I graduated from the University of Illinois Urbana-Champaign with my graduate degree in Urban Planning in 1994. In the summer immediately following graduation, I received my first fundraising appeal from the university. So, this story started almost 20 years ago, and it ended last night in an Applebee’s restaurant in Roswell, NM. In my opinion, there are lots and lots of little lessons throughout this story that every fundraiser should internalize.
I graduated at the height of the Chief Illiniwek controversy. For those of you who don’t know the story, it is akin to what the Washington Redskins are currently going through. It is simply a question of whether or not a sports team mascot can be a racist and insensitive symbol.
I came down on the side of the argument that “racial stereotypes dehumanize people“.
So, when my first fundraising letter came in the mail, I responded with a letter asking the university to stop soliciting me until the board of trustees addressed the Chief Illiniwek issue.
Believe it or not, the letters stopped.
Almost 13 years later, The Chief danced his last dance at a football or basketball game.
I couldn’t believe it when the fundraising letters started arriving in my mailbox again. Wow … 13 years later. I kinda thought they would’ve forgotten about me.
Not only did the letters start coming, but it felt like I got something every few months.
And then the phone calls started coming.
And then the email started coming.
I almost caved at first. After all, I kind of felt obligated to give to a fundraising solicitation that was 13 years in the making. Yet, I held off on making my first contribution. Our charitable giving budget was big back then and we had lots of charities we liked to support.
I decided that my alma mater would have to earn it just like the other charities did.
On September 17th of this year, I blogged about the Urban & Regional Planning Department at the University of Illinois and their 100th anniversary. I used their event to talk about how your agency should use anniversaries to engage donors as well as do some fundraising.
In that post, I shared some of the activities and communication strategies being employed by the university. I openly wondered if I would attend the big weekend celebration or make a contribution.
Fast forwarding to last night . . .
I am on the road for business and find myself in Roswell, NM. Across the street from my Holiday Inn Express is an Applebee’s restaurant, which is where I found myself for dinner eating alone and reading a white paper on monthly giving campaign best practices. (LOL . . . isn’t my life glamorous?)
While I’m on the road, I forward my home phone to my cell phone because I hate weeding through tons of voicemail upon returning from the road.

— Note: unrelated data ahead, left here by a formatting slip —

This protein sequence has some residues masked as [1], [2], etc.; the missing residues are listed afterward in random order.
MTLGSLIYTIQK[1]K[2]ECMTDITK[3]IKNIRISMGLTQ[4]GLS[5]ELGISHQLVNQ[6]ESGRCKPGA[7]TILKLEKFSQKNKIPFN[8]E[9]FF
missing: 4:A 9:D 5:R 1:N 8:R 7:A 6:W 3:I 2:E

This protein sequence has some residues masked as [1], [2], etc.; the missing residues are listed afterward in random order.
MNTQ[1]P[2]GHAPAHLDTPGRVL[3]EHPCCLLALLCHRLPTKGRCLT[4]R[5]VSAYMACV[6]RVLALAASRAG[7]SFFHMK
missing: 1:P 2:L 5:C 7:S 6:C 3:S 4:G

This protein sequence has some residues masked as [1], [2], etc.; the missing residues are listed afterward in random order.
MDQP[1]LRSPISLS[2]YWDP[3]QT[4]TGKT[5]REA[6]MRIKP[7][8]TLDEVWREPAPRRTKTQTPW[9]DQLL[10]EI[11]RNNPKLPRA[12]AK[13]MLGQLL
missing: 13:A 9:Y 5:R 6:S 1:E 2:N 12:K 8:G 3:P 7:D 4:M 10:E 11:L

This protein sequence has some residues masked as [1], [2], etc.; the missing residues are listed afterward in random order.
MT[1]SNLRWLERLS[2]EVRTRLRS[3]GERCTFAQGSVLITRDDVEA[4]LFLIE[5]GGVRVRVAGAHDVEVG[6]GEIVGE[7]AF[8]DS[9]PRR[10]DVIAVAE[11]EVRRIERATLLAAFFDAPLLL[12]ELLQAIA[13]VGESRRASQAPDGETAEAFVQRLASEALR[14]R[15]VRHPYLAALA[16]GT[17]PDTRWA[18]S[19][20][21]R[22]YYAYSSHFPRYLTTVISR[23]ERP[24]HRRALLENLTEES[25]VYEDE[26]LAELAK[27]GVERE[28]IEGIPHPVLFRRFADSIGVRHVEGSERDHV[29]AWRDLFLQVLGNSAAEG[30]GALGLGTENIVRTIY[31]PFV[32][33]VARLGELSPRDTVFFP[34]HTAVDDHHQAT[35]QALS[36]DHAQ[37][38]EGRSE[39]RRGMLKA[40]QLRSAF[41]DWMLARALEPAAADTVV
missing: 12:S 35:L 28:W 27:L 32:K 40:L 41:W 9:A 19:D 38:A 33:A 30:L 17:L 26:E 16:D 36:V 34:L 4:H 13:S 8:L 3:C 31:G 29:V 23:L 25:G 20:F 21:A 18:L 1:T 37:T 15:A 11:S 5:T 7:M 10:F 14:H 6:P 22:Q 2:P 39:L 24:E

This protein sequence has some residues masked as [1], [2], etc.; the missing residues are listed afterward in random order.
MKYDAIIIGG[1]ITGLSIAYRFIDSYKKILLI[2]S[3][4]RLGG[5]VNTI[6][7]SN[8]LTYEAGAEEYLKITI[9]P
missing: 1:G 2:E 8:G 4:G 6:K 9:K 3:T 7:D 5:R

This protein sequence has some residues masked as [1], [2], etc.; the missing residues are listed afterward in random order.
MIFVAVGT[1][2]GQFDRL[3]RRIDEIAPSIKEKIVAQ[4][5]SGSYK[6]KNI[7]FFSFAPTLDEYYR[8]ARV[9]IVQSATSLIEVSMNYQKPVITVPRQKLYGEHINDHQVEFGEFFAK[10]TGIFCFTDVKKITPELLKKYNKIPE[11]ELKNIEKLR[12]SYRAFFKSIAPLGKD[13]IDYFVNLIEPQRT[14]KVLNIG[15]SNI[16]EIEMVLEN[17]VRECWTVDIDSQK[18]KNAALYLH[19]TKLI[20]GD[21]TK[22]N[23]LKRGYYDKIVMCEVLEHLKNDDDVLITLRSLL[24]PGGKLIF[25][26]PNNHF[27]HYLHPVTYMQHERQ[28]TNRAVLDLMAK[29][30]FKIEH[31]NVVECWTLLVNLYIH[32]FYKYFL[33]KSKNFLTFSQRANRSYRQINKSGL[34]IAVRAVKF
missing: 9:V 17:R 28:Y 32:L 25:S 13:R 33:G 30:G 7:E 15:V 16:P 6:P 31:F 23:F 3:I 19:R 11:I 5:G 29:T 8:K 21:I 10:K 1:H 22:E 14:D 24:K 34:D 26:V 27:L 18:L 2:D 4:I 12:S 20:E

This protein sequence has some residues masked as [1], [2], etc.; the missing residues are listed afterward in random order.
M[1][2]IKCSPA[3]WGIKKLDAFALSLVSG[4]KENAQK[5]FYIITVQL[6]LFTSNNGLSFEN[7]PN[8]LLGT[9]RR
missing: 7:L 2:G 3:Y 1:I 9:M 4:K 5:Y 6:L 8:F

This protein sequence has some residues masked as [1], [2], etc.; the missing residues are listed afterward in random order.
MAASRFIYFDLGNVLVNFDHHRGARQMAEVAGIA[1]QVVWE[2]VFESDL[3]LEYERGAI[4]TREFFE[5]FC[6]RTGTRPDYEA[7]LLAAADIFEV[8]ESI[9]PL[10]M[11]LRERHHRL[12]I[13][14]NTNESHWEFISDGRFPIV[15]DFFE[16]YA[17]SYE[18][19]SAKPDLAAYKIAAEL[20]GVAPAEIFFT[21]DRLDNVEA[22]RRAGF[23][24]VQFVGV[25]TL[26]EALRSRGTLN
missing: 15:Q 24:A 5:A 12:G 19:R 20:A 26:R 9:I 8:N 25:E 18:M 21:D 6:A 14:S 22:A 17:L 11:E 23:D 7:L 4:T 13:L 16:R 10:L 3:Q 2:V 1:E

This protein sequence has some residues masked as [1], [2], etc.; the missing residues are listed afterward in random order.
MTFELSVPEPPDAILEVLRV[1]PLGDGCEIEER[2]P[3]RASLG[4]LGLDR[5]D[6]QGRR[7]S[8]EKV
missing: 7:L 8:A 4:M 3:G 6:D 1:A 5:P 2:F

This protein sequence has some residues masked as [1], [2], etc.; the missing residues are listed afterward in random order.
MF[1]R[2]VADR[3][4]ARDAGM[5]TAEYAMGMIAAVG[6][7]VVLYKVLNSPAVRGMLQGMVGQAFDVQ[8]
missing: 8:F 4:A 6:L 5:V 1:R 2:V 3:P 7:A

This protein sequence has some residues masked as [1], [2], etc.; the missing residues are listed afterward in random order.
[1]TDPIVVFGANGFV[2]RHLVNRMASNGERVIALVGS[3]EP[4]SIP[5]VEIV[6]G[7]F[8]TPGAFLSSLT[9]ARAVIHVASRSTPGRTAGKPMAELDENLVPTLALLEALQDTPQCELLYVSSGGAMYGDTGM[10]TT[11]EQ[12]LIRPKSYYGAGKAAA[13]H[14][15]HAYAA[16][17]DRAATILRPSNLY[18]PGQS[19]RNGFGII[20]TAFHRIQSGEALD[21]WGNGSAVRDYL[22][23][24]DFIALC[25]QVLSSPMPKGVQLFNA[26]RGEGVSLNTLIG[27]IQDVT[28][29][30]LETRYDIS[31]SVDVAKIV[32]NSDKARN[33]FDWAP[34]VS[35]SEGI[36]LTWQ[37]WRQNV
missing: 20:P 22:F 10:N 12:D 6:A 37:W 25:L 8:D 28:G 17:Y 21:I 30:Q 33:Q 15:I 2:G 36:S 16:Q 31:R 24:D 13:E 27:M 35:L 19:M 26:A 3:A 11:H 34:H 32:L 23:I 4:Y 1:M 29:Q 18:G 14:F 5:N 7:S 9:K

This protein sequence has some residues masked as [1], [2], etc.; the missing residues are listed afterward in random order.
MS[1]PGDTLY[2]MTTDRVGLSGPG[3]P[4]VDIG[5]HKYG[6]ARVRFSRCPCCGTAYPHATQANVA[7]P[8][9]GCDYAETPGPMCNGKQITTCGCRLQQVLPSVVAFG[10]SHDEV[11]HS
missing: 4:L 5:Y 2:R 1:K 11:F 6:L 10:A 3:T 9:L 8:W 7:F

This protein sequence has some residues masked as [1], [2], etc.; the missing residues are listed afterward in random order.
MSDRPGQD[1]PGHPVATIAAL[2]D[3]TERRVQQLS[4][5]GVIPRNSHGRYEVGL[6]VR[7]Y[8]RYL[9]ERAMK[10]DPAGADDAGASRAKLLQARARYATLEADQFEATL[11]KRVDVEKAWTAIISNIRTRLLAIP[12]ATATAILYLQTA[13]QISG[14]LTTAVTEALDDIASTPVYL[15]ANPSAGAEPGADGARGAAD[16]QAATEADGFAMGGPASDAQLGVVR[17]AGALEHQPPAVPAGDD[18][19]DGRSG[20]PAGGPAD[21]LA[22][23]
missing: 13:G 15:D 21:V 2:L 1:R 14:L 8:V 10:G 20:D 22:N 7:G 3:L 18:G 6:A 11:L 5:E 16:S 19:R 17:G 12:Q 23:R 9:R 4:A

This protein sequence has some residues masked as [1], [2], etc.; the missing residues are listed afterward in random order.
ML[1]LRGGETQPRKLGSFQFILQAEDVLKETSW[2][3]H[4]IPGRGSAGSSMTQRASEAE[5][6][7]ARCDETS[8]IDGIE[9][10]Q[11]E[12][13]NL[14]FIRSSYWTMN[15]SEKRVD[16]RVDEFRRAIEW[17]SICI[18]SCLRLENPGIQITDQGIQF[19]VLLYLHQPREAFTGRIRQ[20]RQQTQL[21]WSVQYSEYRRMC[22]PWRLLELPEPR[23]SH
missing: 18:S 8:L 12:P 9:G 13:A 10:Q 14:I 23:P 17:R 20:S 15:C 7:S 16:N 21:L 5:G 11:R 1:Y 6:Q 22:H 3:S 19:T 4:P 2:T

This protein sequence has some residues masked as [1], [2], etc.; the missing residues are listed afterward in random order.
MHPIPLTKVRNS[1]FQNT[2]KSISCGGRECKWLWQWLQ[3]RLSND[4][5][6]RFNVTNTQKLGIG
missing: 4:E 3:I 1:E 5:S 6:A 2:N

In the middle of my wedge salad, my phone rings. I didn’t recognize the number, but I answered it anyway. Of course, it was a student from the university asking if I would like to make a contribution to contribute to a scholarship fund as a tribute to the Urban Planning Department’s 100th anniversary.
Six years of countless mail . . . a steady stream of email . . . and diligent phone calls from students . . . and it finally happened last night.
She asked me specifically for $300. I declined, but countered with my first $100 contribution to the University of Illinois. It is perhaps the hardest earned $100 contribution any non-profit organization has ever received.
Why last night? I have no idea. The spirit moved me? The ambiance of Applebee’s set the stage? The case for support language included support of a scholarship fund and had a tribute angle? Who knows!
I think this story is ripe with lessons for fundraising professions. Here are just a few
- Persistence is an important element for a successful fundraising program
- Donor databases (when used appropriately) are powerful tools
- Multi-channel communication is the wave of the future (e.g. mail, email, phone, etc)
- The case for support is important
- What your agency does on the front line impacts donor perceptions (e.g. Chief Illiniwek impacted my charitable giving; whereas, bad press or not offering certain programs may impact your donors’ appetite for giving)
For the record, I am excited to now see how the university stewards its donors. Stay tuned! 😉
Are there other lessons that you see from this story. Please use the comment box below to share. We can all learn from each other.
Here’s to your health! (And congrats to the university for a job well done)
Founder & President, The Healthy Non-Profit LLC
Erik: I have had a similar experience with my college, but with another origination. My college eliminated fraternities and while at college I had a tremendously positive fraternity experience. They also eliminated sororities, and likewise my wife had a great sorority experience. While the college has called annually to ask for their gift to which I have declined each and every year, the fraternity engaged me as a volunteer, asked for my input, made sure that I was communicated with in an ongoing sense, and then asked me for an annual gift to which I have responded positively each year (and have increased my giving into the major gift category). The difference between the two approaches? One just asked for money and from a sense of obligation. The other got me involved and then asked out of a sense of support. Which one works better for the donor as well as the organization?
Thanks for weighing in with that story, Stephen. I LOVE IT!!! You have captured the difference between transactional fundraising and donor-centered fundraising in less space than most authors can do with pages and pages in a book. 😉 I hope to see you around here making comments more often. You’re a natural. 😉